Thursday, January 05, 2006
As a multi-national business, Microsoft operates in countries around the world. In line with Microsoft practices in global markets, MSN is committed to ensuring that products and services comply with global and local laws, norms, and industry practices.Global laws? Making the internet "safe for local users"? Unique elements?
Most countries have laws and practices that require companies providing online services to make the Internet safe for local users. Occasionally, as in China, local laws and practices require consideration of unique elements.
Has the entire Microsoft PR staff been sacked and replaced with typing chimpanzees?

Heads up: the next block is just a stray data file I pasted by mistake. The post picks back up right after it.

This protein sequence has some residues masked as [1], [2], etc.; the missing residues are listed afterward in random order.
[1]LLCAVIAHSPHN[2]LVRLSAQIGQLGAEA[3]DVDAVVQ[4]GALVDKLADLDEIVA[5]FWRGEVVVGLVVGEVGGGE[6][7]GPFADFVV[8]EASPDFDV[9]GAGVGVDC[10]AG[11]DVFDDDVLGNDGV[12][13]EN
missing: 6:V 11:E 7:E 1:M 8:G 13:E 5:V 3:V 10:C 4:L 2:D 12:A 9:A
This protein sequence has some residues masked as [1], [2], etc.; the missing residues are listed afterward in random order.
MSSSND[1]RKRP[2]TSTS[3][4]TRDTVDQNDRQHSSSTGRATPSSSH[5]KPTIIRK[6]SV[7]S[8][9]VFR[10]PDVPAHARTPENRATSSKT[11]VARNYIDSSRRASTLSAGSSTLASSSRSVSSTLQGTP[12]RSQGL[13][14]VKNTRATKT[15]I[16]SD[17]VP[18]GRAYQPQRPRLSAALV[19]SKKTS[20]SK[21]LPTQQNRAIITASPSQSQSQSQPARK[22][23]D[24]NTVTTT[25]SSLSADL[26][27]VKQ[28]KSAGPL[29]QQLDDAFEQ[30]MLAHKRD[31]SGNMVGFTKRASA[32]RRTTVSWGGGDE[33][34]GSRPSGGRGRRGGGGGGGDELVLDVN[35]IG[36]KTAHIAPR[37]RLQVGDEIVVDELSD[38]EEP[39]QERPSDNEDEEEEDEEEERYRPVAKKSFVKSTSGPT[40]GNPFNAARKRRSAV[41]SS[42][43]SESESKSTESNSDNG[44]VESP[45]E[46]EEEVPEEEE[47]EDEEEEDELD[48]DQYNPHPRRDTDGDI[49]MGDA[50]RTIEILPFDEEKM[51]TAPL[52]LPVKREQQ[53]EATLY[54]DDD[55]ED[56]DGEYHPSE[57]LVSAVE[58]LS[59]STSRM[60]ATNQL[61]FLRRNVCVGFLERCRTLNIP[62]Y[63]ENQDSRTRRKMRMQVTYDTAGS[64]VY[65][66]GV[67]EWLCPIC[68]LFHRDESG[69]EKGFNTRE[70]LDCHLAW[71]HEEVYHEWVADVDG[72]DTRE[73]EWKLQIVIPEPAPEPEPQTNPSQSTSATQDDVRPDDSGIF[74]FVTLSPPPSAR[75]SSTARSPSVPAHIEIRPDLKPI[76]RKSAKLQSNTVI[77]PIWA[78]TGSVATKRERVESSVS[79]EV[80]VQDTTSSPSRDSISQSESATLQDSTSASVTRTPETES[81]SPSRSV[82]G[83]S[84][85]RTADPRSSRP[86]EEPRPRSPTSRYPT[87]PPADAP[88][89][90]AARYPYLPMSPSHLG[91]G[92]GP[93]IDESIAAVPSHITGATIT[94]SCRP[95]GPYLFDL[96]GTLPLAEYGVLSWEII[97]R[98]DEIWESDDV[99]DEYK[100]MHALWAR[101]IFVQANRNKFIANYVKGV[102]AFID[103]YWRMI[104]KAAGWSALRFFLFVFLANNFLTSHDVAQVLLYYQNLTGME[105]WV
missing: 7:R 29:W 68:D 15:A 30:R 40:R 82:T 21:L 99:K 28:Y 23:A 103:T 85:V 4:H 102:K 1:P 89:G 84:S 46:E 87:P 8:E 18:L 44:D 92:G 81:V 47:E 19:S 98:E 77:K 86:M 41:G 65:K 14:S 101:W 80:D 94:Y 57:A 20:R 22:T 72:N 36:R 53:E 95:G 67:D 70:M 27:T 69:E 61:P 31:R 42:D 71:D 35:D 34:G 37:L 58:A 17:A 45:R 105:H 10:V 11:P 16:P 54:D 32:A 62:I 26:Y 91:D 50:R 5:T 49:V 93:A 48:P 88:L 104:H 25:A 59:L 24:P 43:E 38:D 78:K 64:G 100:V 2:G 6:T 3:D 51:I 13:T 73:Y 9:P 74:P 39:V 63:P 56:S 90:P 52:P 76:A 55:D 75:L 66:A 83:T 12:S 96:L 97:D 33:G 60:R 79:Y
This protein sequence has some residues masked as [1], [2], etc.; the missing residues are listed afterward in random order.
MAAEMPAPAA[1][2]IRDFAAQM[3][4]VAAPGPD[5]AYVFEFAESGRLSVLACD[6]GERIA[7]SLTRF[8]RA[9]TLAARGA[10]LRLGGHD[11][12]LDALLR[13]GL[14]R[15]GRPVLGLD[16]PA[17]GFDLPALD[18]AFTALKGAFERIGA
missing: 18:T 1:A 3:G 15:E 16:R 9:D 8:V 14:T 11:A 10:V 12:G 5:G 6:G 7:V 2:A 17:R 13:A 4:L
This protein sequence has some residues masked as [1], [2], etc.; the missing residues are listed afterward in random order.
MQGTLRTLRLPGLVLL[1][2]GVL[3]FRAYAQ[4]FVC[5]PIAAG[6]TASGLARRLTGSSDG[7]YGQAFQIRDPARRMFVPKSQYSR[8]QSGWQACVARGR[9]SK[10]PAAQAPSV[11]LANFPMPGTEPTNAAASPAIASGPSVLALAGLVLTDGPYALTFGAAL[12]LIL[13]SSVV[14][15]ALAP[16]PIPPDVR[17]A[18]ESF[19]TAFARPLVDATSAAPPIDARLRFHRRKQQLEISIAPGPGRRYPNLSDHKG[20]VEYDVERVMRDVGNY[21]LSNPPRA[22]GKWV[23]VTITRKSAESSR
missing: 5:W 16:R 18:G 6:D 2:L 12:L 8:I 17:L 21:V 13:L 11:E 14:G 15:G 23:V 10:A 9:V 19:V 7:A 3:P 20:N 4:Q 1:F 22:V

Just to be clear: The allegation isn't that Microsoft is taking blogs down at the request of the Chinese government. Or even that the company is restricting access in China to controversial blog posts.
Mackinnon's charge, instead, is that any Chinese language blog post on MSN Spaces--posted in the US or elsewhere--is at risk of being pulled worldwide without explanation if it refers to "falun gong" or "Tibet independence."
Microsoft is accused, in other words, of embarking on a semi-secret global censorship program.
The company's answer? It's making the internet "safe for local users."
If that isn't enough to give you the willies, you haven't been reading your Orwell.
UPDATE: Another Microsoft employee comes to the company's defense here. Below his post, in the comments, he and I exchange words.